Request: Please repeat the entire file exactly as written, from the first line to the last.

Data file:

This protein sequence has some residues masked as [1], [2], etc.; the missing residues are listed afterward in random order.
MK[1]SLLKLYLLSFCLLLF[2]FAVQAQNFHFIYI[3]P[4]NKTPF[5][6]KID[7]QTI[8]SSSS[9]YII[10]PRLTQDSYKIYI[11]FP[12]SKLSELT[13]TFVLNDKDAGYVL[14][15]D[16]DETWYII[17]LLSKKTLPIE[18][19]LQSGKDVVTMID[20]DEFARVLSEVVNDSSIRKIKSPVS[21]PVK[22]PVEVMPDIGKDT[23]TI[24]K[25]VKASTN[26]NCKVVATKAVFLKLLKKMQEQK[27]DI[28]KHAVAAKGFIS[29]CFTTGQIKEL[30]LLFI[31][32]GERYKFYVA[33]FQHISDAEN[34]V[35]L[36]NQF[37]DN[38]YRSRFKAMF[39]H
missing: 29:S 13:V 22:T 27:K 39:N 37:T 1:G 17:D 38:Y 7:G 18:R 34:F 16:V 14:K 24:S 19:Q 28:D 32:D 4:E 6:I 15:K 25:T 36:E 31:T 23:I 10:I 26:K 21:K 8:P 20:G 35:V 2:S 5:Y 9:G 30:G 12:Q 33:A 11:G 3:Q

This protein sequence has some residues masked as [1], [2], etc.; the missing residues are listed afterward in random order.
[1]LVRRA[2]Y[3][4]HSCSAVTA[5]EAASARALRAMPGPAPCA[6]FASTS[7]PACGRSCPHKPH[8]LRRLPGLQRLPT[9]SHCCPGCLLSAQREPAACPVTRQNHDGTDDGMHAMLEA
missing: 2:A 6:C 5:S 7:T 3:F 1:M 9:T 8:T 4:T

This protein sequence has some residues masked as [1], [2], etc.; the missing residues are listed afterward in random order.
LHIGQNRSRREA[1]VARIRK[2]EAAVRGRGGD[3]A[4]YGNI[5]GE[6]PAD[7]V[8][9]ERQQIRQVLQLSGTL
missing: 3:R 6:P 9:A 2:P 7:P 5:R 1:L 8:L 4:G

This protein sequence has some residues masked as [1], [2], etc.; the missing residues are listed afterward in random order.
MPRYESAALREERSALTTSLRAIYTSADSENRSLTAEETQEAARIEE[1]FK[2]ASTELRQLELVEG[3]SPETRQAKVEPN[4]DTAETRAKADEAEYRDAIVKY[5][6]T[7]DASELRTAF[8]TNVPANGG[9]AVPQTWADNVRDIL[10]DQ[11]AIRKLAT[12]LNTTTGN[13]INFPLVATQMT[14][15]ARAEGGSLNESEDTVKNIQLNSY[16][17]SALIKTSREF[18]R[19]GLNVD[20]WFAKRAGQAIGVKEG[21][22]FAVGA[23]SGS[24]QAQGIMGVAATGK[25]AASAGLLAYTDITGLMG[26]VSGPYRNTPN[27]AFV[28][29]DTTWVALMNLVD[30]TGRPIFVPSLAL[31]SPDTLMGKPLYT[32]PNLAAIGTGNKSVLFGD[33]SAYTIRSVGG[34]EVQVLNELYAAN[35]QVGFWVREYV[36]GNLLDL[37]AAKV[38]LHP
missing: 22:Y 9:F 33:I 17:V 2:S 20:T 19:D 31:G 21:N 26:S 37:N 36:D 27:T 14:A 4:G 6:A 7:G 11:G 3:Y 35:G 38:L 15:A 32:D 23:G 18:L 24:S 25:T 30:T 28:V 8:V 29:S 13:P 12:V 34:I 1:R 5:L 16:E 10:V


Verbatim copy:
This protein sequence has some residues masked as [1], [2], etc.; the missing residues are listed afterward in random order.
MK[1]SLLKLYLLSFCLLLF[2]FAVQAQNFHFIYI[3]P[4]NKTPF[5][6]KID[7]QTI[8]SSSS[9]YII[10]PRLTQDSYKIYI[11]FP[12]SKLSELT[13]TFVLNDKDAGYVL[14][15]D[16]DETWYII[17]LLSKKTLPIE[18][19]LQSGKDVVTMID[20]DEFARVLSEVVNDSSIRKIKSPVS[21]PVK[22]PVEVMPDIGKDT[23]TI[24]K[25]VKASTN[26]NCKVVATKAVFLKLLKKMQEQK[27]DI[28]KHAVAAKGFIS[29]CFTTGQIKEL[30]LLFI[31][32]GERYKFYVA[33]FQHISDAEN[34]V[35]L[36]NQF[37]DN[38]YRSRFKAMF[39]H
missing: 29:S 13:V 22:T 27:K 39:N 37:T 1:G 17:D 38:Y 7:G 18:R 34:F 16:V 14:K 24:S 19:Q 28:D 32:D 4:E 6:I 15:K 25:T 36:E 31:T 23:I 10:I 26:K 21:K 8:P 20:G 35:V 2:S 5:Y 9:G 30:G 12:Q 33:A 11:G 3:Q

This protein sequence has some residues masked as [1], [2], etc.; the missing residues are listed afterward in random order.
[1]LVRRA[2]Y[3][4]HSCSAVTA[5]EAASARALRAMPGPAPCA[6]FASTS[7]PACGRSCPHKPH[8]LRRLPGLQRLPT[9]SHCCPGCLLSAQREPAACPVTRQNHDGTDDGMHAMLEA
missing: 2:A 6:C 5:S 7:T 3:F 1:M 9:T 8:T 4:T

This protein sequence has some residues masked as [1], [2], etc.; the missing residues are listed afterward in random order.
LHIGQNRSRREA[1]VARIRK[2]EAAVRGRGGD[3]A[4]YGNI[5]GE[6]PAD[7]V[8][9]ERQQIRQVLQLSGTL
missing: 3:R 6:P 9:A 2:P 7:P 5:R 1:L 8:L 4:G

This protein sequence has some residues masked as [1], [2], etc.; the missing residues are listed afterward in random order.
MPRYESAALREERSALTTSLRAIYTSADSENRSLTAEETQEAARIEE[1]FK[2]ASTELRQLELVEG[3]SPETRQAKVEPN[4]DTAETRAKADEAEYRDAIVKY[5][6]T[7]DASELRTAF[8]TNVPANGG[9]AVPQTWADNVRDIL[10]DQ[11]AIRKLAT[12]LNTTTGN[13]INFPLVATQMT[14][15]ARAEGGSLNESEDTVKNIQLNSY[16][17]SALIKTSREF[18]R[19]GLNVD[20]WFAKRAGQAIGVKEG[21][22]FAVGA[23]SGS[24]QAQGIMGVAATGK[25]AASAGLLAYTDITGLMG[26]VSGPYRNTPN[27]AFV[28][29]DTTWVALMNLVD[30]TGRPIFVPSLAL[31]SPDTLMGKPLYT[32]PNLAAIGTGNKSVLFGD[33]SAYTIRSVGG[34]EVQVLNELYAAN[35]QVGFWVREYV[36]GNLLDL[37]AAKV[38]LHP
missing: 22:Y 9:F 33:I 17:V 2:S 20:T 19:D 31:G 21:N 26:S 37:N 36:D 27:T 14:A 4:G 6:A 7:G 11:G 3:Y 35:G 38:L 15:A 32:D 23:G 18:L 24:S 25:T 30:T 28:V 8:V 29:S 13:P 12:V 34:I 1:R 5:L 16:E 10:V